Paradise Lost

The Buddhist lotus rises its pure petals above murky waters, signifying rebirth and enlightenment. We wanted to explore the less-than-perfect, and slightly more interesting, side of the lotus with selections that interpret its shape in metals, wood, and ceramics.

• These Tables by Sandback, a family-owned furniture business based in New Hampshire, are embedded with over five thousand nails that make up a subtle lotus design.

• This Gilt Bronze Lotus dates back to Tang dynasty China. The symmetrical petals are covered with a range of peeling gold, rust, and lichen. The uneven surface and upright posture resembles a torch still lit more than a thousand years later.

• This Lotus Ornament with brittle bronze petals dates back to twelfth century Cambodia.

• Marta Sanchez’ Earrings are stylized sterling silver lotuses with gold stems, evoking the Ancient Egyptian belief in the lotus as a symbol of the sun and rebirth.

• Mocahete’s Earrings mix bronze and sterling silver to create flared out lotuses inspired by Ancient Egyptian designs.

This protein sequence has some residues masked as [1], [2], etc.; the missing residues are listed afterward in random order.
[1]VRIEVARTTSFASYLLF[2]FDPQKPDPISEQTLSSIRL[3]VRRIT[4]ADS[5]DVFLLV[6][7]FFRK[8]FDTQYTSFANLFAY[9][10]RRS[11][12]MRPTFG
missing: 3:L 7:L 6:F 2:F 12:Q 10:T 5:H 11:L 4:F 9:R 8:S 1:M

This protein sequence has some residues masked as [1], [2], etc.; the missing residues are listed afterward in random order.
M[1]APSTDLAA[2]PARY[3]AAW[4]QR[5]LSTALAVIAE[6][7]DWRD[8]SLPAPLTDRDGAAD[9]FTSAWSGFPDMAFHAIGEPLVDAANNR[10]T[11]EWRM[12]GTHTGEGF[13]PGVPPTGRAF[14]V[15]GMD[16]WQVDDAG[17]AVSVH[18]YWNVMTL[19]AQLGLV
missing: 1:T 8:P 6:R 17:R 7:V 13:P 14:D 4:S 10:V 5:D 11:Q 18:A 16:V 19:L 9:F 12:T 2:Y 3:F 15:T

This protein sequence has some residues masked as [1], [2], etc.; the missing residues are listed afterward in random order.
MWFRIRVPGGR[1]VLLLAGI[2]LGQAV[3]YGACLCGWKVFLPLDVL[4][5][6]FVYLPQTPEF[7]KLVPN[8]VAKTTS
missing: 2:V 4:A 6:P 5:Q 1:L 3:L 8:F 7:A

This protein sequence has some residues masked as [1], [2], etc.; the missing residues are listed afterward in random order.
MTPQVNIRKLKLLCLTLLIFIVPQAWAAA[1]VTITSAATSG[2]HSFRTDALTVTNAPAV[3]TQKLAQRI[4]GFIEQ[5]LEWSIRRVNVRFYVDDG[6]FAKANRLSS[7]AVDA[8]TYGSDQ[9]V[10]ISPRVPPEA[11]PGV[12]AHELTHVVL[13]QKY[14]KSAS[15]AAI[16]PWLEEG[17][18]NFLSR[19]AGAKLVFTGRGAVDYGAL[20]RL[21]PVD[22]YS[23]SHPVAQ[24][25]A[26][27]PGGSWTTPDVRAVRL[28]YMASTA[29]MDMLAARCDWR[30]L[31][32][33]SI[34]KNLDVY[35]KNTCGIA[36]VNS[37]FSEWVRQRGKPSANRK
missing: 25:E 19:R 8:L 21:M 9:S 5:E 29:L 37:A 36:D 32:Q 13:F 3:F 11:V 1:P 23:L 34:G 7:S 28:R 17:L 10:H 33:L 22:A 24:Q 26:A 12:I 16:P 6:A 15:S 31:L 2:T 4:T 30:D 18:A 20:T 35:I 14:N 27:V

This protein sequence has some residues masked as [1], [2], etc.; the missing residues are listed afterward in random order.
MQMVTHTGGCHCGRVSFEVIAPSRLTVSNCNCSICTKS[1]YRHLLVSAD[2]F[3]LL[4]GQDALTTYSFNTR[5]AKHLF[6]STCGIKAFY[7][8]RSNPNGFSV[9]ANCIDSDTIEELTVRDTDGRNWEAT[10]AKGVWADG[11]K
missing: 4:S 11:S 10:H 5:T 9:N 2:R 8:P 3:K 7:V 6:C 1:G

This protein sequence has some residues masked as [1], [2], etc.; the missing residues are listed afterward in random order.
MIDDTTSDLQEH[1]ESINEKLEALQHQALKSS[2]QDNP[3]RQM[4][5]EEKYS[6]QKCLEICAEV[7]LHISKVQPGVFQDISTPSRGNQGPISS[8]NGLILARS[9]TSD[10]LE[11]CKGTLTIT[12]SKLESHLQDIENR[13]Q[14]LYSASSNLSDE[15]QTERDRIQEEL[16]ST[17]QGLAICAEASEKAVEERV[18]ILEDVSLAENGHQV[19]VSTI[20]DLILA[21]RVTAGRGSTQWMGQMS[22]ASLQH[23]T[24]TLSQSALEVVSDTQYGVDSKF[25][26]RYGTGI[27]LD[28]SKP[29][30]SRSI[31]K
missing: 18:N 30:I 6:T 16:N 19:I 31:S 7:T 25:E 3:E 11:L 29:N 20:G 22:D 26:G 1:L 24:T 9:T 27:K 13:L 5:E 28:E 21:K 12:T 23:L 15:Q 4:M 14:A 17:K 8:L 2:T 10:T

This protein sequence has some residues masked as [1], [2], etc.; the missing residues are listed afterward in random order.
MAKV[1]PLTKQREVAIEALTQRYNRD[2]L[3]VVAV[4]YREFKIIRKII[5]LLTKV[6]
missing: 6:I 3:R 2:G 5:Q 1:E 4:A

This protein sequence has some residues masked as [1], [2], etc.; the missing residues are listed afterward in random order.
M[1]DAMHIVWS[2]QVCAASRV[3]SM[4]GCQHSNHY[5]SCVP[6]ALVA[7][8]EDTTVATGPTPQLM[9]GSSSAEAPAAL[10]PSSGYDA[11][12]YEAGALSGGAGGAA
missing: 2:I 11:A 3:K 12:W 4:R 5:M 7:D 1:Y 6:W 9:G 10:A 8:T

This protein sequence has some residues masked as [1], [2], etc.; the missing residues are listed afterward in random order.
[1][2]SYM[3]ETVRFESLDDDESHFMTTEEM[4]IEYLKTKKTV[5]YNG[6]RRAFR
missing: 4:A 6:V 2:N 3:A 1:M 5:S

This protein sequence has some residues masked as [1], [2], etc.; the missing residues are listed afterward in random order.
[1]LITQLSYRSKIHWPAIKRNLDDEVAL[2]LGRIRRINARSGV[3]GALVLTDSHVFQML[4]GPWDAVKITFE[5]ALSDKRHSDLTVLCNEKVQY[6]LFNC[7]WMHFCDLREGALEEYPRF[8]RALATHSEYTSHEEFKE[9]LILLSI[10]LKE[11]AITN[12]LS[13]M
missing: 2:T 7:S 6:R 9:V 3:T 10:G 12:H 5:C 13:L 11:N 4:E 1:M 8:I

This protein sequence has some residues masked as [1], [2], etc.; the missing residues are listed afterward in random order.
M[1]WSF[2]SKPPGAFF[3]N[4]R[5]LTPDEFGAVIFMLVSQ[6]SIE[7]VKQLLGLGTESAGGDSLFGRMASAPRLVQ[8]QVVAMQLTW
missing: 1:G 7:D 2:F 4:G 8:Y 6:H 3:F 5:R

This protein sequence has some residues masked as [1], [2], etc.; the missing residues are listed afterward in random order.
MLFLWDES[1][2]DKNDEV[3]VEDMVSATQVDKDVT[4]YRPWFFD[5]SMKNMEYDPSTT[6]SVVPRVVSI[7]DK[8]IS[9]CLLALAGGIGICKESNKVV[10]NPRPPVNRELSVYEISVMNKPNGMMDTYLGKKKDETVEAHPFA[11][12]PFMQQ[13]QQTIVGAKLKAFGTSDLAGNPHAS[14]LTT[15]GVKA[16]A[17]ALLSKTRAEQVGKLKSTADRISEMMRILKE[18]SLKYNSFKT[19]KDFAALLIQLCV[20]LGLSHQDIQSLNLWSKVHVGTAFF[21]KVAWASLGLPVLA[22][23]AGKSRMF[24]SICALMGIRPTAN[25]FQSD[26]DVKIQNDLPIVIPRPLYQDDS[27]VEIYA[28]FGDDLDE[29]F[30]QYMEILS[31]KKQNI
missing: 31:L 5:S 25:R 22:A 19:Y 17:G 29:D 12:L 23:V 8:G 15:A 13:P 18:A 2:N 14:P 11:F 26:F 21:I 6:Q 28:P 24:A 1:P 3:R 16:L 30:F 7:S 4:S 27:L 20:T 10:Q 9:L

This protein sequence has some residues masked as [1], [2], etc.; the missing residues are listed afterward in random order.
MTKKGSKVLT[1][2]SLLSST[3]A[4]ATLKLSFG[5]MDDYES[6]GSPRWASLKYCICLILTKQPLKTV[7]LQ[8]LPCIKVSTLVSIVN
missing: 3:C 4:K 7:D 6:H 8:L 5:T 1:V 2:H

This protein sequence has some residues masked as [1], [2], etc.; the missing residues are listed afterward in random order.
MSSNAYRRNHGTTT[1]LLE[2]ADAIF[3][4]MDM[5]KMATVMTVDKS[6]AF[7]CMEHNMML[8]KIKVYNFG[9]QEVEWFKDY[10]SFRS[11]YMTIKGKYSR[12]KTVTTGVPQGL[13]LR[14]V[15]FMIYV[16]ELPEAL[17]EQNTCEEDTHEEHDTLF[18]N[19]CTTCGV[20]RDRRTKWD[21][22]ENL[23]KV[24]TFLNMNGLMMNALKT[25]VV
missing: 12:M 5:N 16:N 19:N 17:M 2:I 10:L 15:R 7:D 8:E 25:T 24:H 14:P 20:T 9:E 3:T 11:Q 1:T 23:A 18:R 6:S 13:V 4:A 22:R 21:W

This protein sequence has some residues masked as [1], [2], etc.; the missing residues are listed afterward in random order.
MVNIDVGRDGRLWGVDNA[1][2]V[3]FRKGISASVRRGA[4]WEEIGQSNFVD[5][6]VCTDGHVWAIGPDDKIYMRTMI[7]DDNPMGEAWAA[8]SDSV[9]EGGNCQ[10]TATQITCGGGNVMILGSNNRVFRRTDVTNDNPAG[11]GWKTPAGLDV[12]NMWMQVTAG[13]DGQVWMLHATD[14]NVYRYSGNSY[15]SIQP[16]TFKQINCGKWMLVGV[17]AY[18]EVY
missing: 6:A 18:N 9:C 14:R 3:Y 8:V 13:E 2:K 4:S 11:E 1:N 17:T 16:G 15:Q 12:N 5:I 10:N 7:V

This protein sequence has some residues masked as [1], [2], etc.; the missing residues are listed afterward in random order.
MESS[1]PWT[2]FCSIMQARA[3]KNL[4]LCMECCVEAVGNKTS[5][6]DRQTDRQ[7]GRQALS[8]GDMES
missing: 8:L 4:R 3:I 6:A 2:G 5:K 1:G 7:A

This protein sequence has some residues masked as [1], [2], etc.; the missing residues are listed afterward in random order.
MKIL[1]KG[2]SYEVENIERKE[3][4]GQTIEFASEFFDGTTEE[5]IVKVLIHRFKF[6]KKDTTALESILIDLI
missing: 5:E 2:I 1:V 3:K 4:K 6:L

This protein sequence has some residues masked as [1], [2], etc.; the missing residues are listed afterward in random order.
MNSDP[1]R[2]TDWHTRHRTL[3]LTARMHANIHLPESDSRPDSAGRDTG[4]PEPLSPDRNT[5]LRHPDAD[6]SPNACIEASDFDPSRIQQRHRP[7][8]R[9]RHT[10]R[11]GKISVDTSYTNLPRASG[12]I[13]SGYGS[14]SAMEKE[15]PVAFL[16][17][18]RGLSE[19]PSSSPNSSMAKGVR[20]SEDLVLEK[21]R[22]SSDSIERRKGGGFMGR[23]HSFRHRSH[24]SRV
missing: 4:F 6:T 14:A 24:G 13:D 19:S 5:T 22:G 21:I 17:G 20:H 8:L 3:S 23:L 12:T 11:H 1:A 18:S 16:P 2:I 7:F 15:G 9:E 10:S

• Derek Smith’s Wall Flower has petals made of reclaimed cedar and oak and a brass finial center pod.

• Cheryl English’s Lotus Bowls have an intricate lace pattern imprinted on their surface.

• Rebecca Tracey’s Lotus Perfume has floral notes of tuberose and orange blossom.

• Becky Wofford’s Pendant recreates the porous shape of a lotus seed pod in sterling silver.

• Gina Callender’s Necklace suspends a mother-of-pearl pendant, etched with a lotus, from a string of wire-wrapped stones.

• Shae’s Bracelet is made of sterling silver and copper, hand-stamped with an intricate pattern of vines, lotuses, and birds.